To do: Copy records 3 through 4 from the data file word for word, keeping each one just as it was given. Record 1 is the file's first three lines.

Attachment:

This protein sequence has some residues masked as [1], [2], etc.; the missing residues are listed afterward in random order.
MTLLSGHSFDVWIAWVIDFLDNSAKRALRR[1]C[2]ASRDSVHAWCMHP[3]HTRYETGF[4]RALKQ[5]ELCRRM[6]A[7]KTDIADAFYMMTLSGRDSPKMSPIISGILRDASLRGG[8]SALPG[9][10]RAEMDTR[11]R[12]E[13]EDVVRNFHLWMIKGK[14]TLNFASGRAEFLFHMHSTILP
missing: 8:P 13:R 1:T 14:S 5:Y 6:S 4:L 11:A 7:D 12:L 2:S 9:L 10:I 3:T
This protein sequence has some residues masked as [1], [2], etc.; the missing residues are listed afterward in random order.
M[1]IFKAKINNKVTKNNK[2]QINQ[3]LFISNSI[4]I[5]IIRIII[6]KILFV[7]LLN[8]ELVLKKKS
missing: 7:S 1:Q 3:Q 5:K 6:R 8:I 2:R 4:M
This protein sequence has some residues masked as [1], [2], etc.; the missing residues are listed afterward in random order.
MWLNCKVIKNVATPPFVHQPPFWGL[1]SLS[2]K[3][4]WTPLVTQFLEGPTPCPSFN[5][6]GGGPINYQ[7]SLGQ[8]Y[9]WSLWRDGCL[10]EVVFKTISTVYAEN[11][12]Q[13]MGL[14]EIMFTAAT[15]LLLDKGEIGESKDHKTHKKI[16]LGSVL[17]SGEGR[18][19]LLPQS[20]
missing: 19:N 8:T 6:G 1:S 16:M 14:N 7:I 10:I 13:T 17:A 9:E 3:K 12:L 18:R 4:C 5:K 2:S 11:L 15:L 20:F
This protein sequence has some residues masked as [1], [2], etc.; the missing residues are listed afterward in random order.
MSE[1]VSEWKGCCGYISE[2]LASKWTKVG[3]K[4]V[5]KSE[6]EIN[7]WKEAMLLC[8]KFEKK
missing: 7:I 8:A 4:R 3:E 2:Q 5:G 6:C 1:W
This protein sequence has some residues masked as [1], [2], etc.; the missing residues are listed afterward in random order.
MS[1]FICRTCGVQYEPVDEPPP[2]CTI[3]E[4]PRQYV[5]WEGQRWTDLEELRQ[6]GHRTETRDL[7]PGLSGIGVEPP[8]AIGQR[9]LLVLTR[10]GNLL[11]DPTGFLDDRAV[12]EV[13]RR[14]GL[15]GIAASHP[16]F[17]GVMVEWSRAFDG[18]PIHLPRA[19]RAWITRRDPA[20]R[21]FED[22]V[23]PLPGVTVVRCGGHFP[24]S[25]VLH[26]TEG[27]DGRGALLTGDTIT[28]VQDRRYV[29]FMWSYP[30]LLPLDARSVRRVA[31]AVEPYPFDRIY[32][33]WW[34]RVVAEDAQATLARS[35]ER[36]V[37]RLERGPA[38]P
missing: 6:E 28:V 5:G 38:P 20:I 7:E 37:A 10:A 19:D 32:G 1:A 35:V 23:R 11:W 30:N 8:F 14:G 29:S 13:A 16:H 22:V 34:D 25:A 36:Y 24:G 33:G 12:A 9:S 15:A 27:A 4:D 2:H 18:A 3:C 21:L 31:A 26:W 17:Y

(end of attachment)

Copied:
This protein sequence has some residues masked as [1], [2], etc.; the missing residues are listed afterward in random order.
MWLNCKVIKNVATPPFVHQPPFWGL[1]SLS[2]K[3][4]WTPLVTQFLEGPTPCPSFN[5][6]GGGPINYQ[7]SLGQ[8]Y[9]WSLWRDGCL[10]EVVFKTISTVYAEN[11][12]Q[13]MGL[14]EIMFTAAT[15]LLLDKGEIGESKDHKTHKKI[16]LGSVL[17]SGEGR[18][19]LLPQS[20]
missing: 19:N 8:T 6:G 1:S 16:M 14:N 7:I 10:I 13:T 17:A 9:E 3:K 12:L 18:R 4:C 5:K 2:S 11:L 15:L 20:F
This protein sequence has some residues masked as [1], [2], etc.; the missing residues are listed afterward in random order.
MSE[1]VSEWKGCCGYISE[2]LASKWTKVG[3]K[4]V[5]KSE[6]EIN[7]WKEAMLLC[8]KFEKK
missing: 7:I 8:A 4:R 3:E 2:Q 5:G 6:C 1:W